A guard house on the river signed 'A. Cuyp' (lower right) oil on panel 37.5 x 53.5cm (14 3/4 x 21 1/16in).
PROVENANCE: The Collection of Etienne François de Choiseul-Stainville, duc de Choiseul (1719-1785), Château de Chanteloup, Touraine, France The Collection of M. Lapeyrière, sale, Lacoste, Paris, 14 April 1817, lot 28 The Collection of George Affleck, from whom acquired with the Swinton Estate in 1882 by Samuel Cunliffe-Lister, later Lord Masham, and by descent until sold; Sale, Christie's, London, 28 November 1975, lot 53 With Agnew's, London Private Collection, Australia Sale, Christie's, London, 6 December 2007, lot 61
LITERATURE: J. Smith, A Catalogue Raisonné, etc., vol. V (London, 1834), no. 322 p. 322, no. 137 C. Hofstede de Groot, A Catalogue Raisonné, etc., vol. II (London, 1909), no. 167 'The Old Dordrecht Ferry House,' and no. 655, p. 196 H. Gerson, 'Albert Cuyps gezicht van het "Wachthuis in de Kil"', Opus musivum. Een bundel studies aageboden aan Professor Doctor M. D. Ozinga (Assen, 1964), pp. 257-69 S. Reiss, Aelbert Cuyp (London, 1975), no. 147, p. 191 (illustrating the engraving only) S. Reiss, 'The Old Guardhouse by Aelbert Cuyp', Burlington Magazine, February 1978, pp. 87-9, fig. 39 To be included in Alan Chong's forthcoming monograph
ENGRAVED: F. Basan, 1777, whilst in the collection of the duc de Choiseul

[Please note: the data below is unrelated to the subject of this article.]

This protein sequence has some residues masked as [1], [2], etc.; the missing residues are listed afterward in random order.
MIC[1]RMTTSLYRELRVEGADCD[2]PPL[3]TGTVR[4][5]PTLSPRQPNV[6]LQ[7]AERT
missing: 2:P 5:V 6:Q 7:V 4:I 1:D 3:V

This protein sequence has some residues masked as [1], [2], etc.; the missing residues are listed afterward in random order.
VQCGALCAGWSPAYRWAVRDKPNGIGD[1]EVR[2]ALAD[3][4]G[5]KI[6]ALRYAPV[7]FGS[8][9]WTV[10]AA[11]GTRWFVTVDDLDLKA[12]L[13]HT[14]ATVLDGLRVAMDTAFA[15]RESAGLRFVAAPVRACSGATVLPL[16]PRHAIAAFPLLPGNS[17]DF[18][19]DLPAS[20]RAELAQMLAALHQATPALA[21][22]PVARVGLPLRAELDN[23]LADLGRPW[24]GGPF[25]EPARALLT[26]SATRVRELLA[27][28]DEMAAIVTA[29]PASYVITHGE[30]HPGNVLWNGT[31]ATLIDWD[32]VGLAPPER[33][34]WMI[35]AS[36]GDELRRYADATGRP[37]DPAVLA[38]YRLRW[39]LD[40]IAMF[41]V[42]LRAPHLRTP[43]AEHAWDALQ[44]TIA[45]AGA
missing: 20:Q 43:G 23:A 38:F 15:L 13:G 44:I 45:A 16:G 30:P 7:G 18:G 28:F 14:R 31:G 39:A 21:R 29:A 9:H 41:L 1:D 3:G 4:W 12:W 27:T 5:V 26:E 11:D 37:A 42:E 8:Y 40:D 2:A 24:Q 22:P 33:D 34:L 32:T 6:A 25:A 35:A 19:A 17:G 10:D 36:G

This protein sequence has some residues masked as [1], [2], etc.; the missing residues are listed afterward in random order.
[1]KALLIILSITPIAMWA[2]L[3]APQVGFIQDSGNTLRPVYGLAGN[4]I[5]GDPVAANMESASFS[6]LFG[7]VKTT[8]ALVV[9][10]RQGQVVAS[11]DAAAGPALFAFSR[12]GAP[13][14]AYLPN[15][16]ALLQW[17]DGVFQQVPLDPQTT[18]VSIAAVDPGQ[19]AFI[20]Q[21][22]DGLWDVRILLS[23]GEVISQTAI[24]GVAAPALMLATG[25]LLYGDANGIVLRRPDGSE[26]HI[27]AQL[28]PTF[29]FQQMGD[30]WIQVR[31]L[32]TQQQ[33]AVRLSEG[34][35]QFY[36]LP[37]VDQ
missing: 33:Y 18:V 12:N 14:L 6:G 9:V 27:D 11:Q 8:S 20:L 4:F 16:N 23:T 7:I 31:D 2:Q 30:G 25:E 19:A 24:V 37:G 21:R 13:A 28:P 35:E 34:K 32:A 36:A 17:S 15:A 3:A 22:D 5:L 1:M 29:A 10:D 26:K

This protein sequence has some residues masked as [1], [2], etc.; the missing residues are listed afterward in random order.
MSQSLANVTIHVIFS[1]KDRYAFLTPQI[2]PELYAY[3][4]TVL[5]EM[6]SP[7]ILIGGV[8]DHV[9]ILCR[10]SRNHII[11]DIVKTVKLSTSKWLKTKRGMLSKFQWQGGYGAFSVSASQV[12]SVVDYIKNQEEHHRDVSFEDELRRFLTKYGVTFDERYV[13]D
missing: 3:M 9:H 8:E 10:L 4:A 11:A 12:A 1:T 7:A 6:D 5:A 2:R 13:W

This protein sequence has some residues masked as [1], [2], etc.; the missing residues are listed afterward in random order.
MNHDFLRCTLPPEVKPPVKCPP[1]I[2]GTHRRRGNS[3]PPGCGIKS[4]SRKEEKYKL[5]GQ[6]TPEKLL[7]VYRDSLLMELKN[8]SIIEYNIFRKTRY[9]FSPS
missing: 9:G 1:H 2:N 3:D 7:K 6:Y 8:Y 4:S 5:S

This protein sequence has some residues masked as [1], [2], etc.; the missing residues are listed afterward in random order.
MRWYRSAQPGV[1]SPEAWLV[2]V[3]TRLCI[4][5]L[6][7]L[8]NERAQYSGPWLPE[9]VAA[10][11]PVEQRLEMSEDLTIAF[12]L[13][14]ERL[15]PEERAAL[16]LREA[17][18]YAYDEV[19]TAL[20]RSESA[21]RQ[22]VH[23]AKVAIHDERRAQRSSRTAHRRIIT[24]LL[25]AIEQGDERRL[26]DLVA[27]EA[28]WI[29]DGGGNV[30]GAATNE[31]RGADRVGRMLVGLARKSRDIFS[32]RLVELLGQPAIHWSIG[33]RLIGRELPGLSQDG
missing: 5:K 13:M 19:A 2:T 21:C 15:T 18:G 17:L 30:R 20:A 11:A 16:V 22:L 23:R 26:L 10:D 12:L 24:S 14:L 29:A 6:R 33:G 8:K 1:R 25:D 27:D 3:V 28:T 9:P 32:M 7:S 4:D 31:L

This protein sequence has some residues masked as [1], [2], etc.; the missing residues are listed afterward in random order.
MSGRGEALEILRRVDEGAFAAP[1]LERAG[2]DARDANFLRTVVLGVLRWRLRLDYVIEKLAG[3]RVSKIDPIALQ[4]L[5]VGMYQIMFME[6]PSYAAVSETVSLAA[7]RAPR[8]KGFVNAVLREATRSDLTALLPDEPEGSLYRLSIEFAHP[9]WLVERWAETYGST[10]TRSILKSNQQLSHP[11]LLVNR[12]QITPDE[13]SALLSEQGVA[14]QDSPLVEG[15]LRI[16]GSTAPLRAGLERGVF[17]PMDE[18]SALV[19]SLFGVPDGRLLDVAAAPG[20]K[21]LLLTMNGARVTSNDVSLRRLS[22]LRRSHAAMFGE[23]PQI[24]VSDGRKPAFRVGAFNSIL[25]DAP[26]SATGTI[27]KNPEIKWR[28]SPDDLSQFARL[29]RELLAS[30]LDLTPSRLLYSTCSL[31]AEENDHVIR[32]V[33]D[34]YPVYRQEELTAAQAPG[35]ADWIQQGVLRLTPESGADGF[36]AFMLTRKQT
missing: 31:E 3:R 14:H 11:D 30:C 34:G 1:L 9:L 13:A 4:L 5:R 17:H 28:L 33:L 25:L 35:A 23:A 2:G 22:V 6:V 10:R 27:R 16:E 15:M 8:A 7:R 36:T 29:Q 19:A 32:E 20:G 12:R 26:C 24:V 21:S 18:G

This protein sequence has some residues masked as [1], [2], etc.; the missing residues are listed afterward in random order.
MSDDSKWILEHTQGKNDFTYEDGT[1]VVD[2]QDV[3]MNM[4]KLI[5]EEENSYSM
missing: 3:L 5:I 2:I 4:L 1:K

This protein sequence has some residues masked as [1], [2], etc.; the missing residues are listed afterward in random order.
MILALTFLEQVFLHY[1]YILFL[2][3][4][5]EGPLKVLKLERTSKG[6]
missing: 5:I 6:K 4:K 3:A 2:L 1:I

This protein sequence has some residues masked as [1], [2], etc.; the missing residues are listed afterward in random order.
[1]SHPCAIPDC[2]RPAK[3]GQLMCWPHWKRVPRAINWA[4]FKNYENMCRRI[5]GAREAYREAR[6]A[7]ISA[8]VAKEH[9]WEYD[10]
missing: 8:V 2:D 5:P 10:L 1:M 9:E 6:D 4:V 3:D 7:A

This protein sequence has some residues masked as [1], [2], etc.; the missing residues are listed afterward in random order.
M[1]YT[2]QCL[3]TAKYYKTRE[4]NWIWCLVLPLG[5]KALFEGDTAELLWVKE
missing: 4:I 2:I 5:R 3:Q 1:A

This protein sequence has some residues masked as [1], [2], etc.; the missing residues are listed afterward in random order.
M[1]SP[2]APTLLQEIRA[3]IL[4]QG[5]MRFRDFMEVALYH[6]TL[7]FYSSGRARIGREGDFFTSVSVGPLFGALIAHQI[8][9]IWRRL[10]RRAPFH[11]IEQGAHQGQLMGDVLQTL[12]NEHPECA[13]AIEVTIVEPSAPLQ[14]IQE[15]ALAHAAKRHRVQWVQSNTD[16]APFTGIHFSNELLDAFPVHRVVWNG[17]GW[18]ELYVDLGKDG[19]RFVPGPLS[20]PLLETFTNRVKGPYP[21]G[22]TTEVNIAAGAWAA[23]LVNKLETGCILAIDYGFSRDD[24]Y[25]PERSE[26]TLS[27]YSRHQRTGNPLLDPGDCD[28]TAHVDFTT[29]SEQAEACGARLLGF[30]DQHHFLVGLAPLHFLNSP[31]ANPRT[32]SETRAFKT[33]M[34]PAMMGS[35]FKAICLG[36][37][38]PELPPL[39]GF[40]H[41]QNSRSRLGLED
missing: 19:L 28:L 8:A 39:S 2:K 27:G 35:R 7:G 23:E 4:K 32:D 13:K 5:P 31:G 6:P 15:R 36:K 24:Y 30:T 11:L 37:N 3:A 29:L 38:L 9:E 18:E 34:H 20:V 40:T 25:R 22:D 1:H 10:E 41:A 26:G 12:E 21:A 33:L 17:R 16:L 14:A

The guard house in the present picture appears in two other works by the artist: a large River landscape in the Collection of the Earl of Dartmouth (S. Reiss, op cit., no. 146, 1975) and a drawing in the Staatliche Graphische Sammlung, Munich, which is inscribed 'Het Oude Wagthuis in de Kil.' On the basis of this inscription, Horst Gerson concluded that these works must post-date the mid 1660s, since the land the guardhouse stands on was not reclaimed from the sea before then. However, Stephen Reiss does not accept so late a date and plausibly argues that the subject is another watchtower also in the vicinity of Dordrecht. This was not the result of land reclamation and thus Reiss concludes that it becomes possible to return this painting to the period which its style suggests: Cuyp's early maturity, circa 1647. Alan Chong agrees with this dating, although he is sceptical that the guardhouse can be specifically identified since 'The waterways around Dordrecht were littered with watchtowers which served as tollhouses and lighthouses, the tall, stepped pole being a platform for a beacon' (unpublished note).